Dos Chinos and Their Addictive Fries and Pork Belly
Ah, Dos Chinos. Could there be a luxe lonchera more emblematic of these fair orange acres? A fusion of Mexican, Vietnamese, Thai and Korean flavors, served from a truck that likes to haunt breweries. Gustavo tried them and liked them; even The New York Times weighed in with their typical bungee-reporting style of coverage of Orange County.
The menu is simple: Your choice of meat (there are no vegetarian options) in taco or burrito form. The burrito form is the better choice, especially for lunch on the go, and the best type was the pork belly, alternating strips of crispy skin and soft belly with herbs and a green salsa, wrapped up in the usual burrito tortilla. It's rare that a burrito keeps my attention longer than halfway through; this did. My only suggestion: Make the crispy skin pieces a little smaller; a couple of them were overwhelming.
The carne asada burrito with sweet-and-sour guacamole and red salsa was not quite as successful; the flavors were more muted and the burrito itself had some temperature issues. The Korean-Mexican ("Garden Grove") short-rib taco had an interesting marinade on the beef but felt underdressed.
The fries--the simple ones, potatoes with cotija cheese on top--were excellent and an inspired choice for a stop at a brewery. A huge portion for $4 (but $3 if you buy an entrée), stacked so that the tiny sheen of oil that came off the top portion fell onto the lower portions, keeping them hot longer than expected. The fries were crispy on the outside and tender inside, and the banana sauce (yes, banana sauce--like spicy, banana-y ketchup) was a hit. I'd seek out Dos Chinos just for the fries.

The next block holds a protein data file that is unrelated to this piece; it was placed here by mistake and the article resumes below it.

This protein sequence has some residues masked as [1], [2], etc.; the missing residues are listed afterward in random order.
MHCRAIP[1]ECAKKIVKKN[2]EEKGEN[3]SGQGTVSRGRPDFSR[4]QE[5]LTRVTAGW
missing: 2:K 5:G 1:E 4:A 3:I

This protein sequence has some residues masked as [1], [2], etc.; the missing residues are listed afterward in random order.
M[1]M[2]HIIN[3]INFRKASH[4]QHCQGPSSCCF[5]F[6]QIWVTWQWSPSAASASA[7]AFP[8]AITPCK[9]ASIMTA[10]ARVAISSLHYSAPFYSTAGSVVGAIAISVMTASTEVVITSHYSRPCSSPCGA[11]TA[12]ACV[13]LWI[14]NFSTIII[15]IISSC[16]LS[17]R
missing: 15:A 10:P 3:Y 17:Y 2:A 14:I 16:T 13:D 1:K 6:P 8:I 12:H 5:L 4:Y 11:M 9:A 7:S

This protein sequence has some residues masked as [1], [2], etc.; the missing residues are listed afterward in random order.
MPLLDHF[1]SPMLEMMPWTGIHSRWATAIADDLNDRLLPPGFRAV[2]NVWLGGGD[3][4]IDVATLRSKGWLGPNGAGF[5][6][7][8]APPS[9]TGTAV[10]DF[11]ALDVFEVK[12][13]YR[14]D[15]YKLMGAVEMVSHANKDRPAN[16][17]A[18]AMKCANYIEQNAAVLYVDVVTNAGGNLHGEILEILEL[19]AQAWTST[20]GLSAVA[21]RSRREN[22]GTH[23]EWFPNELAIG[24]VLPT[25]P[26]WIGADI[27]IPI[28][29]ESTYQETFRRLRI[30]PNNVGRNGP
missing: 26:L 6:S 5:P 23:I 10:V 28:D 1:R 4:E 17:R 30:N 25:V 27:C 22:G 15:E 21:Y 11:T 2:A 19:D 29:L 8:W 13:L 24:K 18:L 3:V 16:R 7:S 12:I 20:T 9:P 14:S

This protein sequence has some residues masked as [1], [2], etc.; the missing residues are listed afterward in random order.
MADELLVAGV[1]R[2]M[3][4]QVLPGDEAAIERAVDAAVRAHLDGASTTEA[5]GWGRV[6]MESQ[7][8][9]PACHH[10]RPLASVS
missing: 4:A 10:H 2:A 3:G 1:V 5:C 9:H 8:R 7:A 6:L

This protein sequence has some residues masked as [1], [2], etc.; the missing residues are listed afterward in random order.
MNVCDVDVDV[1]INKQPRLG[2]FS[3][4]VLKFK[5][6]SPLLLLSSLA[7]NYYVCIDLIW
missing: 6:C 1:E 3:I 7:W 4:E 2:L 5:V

The drink selection is limited to bottles and cans kept in ice outside the window--and ca phe sua da, the Black Hole of Caffeine. Vietnamese iced coffee ($3 alone, $2.50 with a meal) ought to be sold from street-corner stands on hot days, a way for our inland denizens to be refreshed. Since it's not, selling it from a truck is a great idea. It's not as bitter as some Little Saigon brews, and not as tooth-achingly sweet as Lee's coffee--it's a nice middle road. One suggestion to put it over the top: Use crushed ice instead of cubed, which would let the coffee soak in, producing a signature granita for Orange County.
The best thing about Dos Chinos is the price. Whereas the price for lunch at some of these luxe loncheras has climbed into the double digits, that pork belly burrito can be had for $5.50, a price that puts it in excellent competition with the local brick-and-mortar shops.
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